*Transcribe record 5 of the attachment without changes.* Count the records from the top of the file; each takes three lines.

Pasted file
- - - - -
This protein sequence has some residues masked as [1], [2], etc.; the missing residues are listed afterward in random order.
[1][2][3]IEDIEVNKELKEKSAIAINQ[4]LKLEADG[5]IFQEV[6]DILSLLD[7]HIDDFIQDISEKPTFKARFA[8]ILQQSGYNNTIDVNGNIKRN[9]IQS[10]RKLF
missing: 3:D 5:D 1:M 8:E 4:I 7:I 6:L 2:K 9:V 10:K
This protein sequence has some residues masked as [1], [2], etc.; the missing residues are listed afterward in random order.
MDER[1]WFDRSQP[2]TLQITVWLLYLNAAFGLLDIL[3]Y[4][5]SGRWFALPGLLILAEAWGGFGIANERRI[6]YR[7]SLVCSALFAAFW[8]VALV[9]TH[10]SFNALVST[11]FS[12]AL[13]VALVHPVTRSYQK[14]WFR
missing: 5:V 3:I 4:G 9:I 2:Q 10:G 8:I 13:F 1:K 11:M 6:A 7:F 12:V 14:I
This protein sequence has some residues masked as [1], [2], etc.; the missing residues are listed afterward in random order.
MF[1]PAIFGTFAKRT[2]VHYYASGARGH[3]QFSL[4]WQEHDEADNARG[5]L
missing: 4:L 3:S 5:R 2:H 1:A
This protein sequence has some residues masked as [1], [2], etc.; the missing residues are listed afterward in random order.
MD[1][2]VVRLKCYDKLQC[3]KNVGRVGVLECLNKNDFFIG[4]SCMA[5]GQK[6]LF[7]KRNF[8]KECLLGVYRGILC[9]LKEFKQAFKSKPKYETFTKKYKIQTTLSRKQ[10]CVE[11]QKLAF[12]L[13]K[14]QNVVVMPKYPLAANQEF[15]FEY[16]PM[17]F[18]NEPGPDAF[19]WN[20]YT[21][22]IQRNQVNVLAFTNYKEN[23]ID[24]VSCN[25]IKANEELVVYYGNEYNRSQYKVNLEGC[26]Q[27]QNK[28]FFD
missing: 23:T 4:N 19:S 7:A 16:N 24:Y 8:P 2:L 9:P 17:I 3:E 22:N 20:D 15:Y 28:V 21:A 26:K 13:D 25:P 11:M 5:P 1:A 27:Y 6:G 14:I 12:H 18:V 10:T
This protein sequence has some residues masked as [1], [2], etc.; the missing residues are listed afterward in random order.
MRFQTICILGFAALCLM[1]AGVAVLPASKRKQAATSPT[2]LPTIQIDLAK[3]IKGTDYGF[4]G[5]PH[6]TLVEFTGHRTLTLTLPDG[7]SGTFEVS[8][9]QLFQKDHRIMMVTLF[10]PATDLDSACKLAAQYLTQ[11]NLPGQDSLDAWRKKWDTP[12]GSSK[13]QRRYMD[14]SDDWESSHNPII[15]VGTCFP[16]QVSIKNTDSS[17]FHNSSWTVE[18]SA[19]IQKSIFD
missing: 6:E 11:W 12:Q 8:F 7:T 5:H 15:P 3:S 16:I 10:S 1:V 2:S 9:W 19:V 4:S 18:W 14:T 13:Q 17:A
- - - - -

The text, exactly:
This protein sequence has some residues masked as [1], [2], etc.; the missing residues are listed afterward in random order.
MRFQTICILGFAALCLM[1]AGVAVLPASKRKQAATSPT[2]LPTIQIDLAK[3]IKGTDYGF[4]G[5]PH[6]TLVEFTGHRTLTLTLPDG[7]SGTFEVS[8][9]QLFQKDHRIMMVTLF[10]PATDLDSACKLAAQYLTQ[11]NLPGQDSLDAWRKKWDTP[12]GSSK[13]QRRYMD[14]SDDWESSHNPII[15]VGTCFP[16]QVSIKNTDSS[17]FHNSSWTVE[18]SA[19]IQKSIFD
missing: 6:E 11:W 12:Q 8:F 7:T 5:H 15:P 3:S 16:I 10:S 1:V 2:S 9:W 19:V 4:S 18:W 14:T 13:Q 17:A